New York regulators have crafted new laws to give the state authority to punish mortgage servicers -- something the Treasury Department, in administering its struggling mortgage modification program, has so far failed to do. The new rules set clear standards for how servicers must handle homeowners seeking a modification.
"We will not hesitate to bring an enforcement action or to refer an enforcement action," said Richard Neiman, the New York superintendent of banks. "In fact, we'll be looking for that case in the event of any wrongdoing, because we know the message it will send to the entire industry."
The delays that hundreds of thousands of homeowners have encountered in the administration's mortgage modification program have highlighted the poor performance by many mortgage servicers -- the companies that process mortgage payments and foreclosures -- particularly the largest: Bank of America, JPMorgan Chase, Wells Fargo and Citigroup. Struggling homeowners seeking a modification frequently wait months, even years, for an answer.
The New York laws, which go into effect Oct. 1, lay out how servicers should handle homeowners in danger of foreclosure. Within 10 days of a homeowner's applying for a modification, for example, the servicer is required to acknowledge the request and specify what additional information is needed. Within 30 days of receiving all of the required information, the servicer is required to render its decision and respond with either a written offer or a denial in writing.
Those rules are precisely the same as those for the administration's modification program, but as we've reported, servicers often break the rules. New York's Neiman, who also sits on the Congressional Oversight Panel for the TARP and has frequently been critical of the administration's program, said some of the laws were consciously modeled on it, but with one crucial difference: "These are not guidelines, these are not voluntary programs, these are laws and regulations that are now enforceable by our department, by the state attorney general, and by federal supervisory agencies."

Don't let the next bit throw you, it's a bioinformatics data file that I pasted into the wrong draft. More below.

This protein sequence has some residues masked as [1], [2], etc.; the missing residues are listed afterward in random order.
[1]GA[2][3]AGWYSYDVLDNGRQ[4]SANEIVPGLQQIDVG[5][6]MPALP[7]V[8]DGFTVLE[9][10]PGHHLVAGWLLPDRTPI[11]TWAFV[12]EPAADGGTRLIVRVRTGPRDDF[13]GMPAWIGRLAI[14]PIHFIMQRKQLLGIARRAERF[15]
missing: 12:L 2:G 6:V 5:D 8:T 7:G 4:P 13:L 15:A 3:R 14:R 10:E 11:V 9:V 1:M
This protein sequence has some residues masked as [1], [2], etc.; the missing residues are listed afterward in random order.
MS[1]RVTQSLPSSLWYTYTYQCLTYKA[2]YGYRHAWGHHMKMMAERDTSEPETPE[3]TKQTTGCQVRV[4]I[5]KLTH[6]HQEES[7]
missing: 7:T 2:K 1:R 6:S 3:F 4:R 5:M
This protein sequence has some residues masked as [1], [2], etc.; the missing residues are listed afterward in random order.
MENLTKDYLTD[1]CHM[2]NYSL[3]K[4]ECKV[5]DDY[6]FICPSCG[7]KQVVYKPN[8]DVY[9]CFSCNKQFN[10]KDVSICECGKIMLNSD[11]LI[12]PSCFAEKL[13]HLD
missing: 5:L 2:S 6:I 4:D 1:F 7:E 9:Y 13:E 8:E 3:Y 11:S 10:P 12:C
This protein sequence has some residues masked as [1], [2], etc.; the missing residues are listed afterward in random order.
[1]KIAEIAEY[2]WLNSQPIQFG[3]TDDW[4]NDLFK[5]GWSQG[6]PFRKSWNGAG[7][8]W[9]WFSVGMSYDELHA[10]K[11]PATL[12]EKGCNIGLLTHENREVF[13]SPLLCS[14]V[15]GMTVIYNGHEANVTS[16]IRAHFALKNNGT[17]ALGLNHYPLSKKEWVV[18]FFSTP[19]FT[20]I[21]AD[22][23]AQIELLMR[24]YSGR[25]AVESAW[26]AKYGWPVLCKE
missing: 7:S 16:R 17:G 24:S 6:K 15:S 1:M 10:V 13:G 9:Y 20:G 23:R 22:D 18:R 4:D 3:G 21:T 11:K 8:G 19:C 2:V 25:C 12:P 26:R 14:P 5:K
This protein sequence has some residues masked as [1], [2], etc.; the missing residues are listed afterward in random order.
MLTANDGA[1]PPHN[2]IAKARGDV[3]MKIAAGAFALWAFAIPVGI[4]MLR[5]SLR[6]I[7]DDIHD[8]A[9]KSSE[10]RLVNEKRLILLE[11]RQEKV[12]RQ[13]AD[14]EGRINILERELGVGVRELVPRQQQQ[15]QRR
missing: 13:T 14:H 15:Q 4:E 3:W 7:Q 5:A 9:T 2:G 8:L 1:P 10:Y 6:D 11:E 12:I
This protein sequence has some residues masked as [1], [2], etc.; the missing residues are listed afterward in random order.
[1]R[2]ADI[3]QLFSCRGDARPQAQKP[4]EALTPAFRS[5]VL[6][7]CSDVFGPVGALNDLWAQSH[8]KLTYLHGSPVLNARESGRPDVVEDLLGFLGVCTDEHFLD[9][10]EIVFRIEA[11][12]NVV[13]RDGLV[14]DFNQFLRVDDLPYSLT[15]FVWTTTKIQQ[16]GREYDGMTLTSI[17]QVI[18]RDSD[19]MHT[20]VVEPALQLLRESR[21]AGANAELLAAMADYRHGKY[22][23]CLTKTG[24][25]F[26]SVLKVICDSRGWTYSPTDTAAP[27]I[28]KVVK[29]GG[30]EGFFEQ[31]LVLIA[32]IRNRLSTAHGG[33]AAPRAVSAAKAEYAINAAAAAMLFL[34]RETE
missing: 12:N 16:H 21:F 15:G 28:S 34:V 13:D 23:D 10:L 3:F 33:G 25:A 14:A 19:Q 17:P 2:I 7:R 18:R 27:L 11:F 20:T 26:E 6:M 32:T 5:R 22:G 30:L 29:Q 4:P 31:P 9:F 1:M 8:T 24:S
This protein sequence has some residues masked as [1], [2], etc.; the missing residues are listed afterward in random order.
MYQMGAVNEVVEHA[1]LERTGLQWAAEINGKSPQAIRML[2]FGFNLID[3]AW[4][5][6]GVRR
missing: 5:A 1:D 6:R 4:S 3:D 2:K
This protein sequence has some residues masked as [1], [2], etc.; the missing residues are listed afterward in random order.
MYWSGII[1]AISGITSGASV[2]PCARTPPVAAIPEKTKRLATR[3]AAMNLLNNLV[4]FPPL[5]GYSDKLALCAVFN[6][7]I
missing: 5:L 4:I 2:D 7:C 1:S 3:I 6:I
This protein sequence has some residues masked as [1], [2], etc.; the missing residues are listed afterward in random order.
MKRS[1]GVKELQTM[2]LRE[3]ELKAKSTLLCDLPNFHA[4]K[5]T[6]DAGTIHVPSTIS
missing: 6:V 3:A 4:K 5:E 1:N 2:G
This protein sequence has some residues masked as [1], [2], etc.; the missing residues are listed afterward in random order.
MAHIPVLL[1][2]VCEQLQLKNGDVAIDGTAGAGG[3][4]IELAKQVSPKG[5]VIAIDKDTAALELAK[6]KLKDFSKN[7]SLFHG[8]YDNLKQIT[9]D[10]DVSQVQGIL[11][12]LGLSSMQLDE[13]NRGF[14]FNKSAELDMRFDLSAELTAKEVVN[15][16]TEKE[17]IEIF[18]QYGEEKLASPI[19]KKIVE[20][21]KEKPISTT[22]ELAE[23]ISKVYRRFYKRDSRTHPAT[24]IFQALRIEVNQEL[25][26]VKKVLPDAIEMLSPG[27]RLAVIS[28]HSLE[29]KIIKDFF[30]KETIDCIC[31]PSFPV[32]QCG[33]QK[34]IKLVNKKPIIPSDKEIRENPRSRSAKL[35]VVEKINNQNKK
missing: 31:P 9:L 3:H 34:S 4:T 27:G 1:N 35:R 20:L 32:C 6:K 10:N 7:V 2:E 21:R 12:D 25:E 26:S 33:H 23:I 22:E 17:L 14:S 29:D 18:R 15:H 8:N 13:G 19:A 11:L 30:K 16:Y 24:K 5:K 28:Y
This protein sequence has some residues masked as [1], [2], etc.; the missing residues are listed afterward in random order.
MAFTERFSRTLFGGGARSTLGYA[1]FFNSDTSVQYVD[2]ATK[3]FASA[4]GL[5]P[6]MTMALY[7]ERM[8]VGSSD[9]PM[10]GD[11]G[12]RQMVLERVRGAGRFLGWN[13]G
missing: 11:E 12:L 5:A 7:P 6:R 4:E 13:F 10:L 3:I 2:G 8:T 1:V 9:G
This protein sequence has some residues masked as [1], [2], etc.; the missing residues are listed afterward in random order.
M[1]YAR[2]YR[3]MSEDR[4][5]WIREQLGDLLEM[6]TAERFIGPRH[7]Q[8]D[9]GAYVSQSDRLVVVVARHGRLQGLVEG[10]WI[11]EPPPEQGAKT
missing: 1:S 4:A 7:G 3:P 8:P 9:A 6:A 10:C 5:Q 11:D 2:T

Treasury has repeatedly threatened to punish servicers, but hasn't yet followed through. One unanswered question is just what form that punishment might take, since Treasury's authority is based on the contracts that servicers signed to join the program. Under those contracts, Treasury could withhold incentive payments from noncompliant servicers, but it has not said just how that might work. The servicers are paid incentives for completed modifications, of which there have been relatively few.
The New York laws will apply to all the major servicers doing business there, said Jane Azia, the state banking agency's director of consumer protection. In the case of a major, national bank breaking the laws, New York's banking agency would refer the matter to the state attorney general, she said. "The attorney general would have authority to prosecute any entity for repeated violations of the law." Whatever penalties or fines might result would then be up to the attorney general.
The new laws also require servicers to have adequate staffing and systems to ensure that homeowners "are not required to submit multiple copies of required documents," a frequent problem. In another section, they prohibit servicers from continuing foreclosure proceedings if the homeowner is being evaluated for a modification. As we've reported, foreclosures occurring during the modification process have been a persistent problem.
The regulations are an important step in bringing transparency and accountability to an industry that has long avoided regulation despite a history of abusive practices, said Josh Zinner, an attorney and co-director of the nonprofit Neighborhood Economic Development Advocacy Project in New York. "The regulations set important standards," he said, adding that the Consumer Financial Protection Bureau, newly created by the financial regulation bill, will have jurisdiction over servicers and could set similar rules.